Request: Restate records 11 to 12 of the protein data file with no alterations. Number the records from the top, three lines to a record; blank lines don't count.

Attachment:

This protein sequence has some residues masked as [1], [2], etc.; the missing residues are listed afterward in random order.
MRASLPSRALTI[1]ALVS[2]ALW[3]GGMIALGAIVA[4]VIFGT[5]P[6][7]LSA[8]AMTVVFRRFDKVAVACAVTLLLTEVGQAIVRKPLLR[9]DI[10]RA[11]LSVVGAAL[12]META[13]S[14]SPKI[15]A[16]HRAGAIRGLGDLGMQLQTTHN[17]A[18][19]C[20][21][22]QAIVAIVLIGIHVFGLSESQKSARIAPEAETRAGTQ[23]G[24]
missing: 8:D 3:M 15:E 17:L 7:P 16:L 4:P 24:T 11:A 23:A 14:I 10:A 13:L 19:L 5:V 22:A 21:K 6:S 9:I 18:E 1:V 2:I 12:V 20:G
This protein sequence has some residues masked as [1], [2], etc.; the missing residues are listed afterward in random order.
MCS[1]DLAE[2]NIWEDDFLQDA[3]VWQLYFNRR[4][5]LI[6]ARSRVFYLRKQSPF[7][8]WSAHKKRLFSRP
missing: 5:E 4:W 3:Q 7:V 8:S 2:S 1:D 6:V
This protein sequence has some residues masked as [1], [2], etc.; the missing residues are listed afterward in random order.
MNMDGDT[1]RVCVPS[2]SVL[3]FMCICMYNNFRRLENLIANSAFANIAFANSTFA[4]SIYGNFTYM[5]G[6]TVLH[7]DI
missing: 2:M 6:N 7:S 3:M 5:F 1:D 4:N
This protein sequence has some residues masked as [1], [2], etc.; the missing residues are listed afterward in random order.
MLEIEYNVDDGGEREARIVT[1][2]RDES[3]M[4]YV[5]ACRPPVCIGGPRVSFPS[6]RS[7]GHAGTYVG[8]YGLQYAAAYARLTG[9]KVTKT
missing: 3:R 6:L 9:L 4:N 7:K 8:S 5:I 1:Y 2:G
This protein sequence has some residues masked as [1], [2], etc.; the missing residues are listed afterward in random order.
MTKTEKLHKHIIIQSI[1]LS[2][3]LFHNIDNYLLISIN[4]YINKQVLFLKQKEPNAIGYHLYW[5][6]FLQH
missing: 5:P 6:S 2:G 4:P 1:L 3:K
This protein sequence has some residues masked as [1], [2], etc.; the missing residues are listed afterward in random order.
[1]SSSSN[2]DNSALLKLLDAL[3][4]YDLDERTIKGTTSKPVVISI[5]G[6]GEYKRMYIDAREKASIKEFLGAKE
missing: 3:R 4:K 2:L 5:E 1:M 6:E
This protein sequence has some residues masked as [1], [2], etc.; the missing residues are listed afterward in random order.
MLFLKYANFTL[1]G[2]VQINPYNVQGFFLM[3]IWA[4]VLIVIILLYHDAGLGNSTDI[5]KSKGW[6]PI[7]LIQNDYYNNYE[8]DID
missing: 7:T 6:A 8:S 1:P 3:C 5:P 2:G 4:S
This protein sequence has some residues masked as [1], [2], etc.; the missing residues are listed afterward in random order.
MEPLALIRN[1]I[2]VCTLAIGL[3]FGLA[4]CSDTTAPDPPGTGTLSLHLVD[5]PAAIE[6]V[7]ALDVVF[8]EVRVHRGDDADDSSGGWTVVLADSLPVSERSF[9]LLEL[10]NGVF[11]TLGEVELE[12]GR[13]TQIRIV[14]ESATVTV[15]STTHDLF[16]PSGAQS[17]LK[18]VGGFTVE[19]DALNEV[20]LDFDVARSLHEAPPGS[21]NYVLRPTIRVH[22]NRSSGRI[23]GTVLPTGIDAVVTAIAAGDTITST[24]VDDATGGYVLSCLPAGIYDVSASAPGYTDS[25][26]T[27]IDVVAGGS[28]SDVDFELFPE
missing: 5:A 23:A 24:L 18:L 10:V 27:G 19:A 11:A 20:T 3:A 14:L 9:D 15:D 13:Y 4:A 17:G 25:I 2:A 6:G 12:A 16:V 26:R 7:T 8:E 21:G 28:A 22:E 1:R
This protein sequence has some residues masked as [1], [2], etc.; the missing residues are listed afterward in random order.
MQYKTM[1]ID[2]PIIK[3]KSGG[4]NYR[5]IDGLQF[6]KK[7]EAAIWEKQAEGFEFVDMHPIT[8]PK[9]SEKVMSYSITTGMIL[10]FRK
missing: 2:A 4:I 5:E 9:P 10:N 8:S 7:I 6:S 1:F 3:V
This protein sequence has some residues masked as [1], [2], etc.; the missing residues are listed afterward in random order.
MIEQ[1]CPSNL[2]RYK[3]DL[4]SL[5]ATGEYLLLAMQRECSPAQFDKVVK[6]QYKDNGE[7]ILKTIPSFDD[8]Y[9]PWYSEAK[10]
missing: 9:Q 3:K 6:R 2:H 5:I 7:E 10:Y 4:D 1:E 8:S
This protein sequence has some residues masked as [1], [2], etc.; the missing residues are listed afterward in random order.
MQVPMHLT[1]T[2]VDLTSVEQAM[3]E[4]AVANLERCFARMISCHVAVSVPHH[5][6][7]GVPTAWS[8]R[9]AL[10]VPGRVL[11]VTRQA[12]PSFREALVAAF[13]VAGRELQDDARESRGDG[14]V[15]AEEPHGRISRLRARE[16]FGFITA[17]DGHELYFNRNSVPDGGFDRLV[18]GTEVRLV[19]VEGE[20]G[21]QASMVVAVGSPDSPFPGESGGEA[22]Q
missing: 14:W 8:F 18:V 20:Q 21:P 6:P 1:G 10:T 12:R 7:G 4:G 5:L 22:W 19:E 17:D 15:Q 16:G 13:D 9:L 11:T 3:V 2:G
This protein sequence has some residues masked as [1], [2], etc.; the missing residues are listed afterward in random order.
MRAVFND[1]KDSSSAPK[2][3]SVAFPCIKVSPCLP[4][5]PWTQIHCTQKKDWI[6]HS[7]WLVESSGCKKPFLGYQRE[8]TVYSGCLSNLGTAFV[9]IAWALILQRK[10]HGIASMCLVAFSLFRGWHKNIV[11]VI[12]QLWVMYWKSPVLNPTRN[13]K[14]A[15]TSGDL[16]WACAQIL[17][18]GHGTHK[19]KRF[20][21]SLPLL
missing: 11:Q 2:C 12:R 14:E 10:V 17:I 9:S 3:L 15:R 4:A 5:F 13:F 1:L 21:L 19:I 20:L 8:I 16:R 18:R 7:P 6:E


This protein sequence has some residues masked as [1], [2], etc.; the missing residues are listed afterward in random order.
MQVPMHLT[1]T[2]VDLTSVEQAM[3]E[4]AVANLERCFARMISCHVAVSVPHH[5][6][7]GVPTAWS[8]R[9]AL[10]VPGRVL[11]VTRQA[12]PSFREALVAAF[13]VAGRELQDDARESRGDG[14]V[15]AEEPHGRISRLRARE[16]FGFITA[17]DGHELYFNRNSVPDGGFDRLV[18]GTEVRLV[19]VEGE[20]G[21]QASMVVAVGSPDSPFPGESGGEA[22]Q
missing: 14:W 8:F 18:V 20:Q 21:P 6:P 1:G 10:T 12:R 7:G 4:G 5:L 22:W 19:E 17:D 15:Q 16:G 13:D 9:L 11:T 3:V 2:G
This protein sequence has some residues masked as [1], [2], etc.; the missing residues are listed afterward in random order.
MRAVFND[1]KDSSSAPK[2][3]SVAFPCIKVSPCLP[4][5]PWTQIHCTQKKDWI[6]HS[7]WLVESSGCKKPFLGYQRE[8]TVYSGCLSNLGTAFV[9]IAWALILQRK[10]HGIASMCLVAFSLFRGWHKNIV[11]VI[12]QLWVMYWKSPVLNPTRN[13]K[14]A[15]TSGDL[16]WACAQIL[17][18]GHGTHK[19]KRF[20][21]SLPLL
missing: 11:Q 2:C 12:R 14:E 10:V 17:I 9:S 3:L 15:R 4:A 5:F 13:F 1:L 21:L 19:I 20:L 8:I 16:R 18:R 7:P 6:E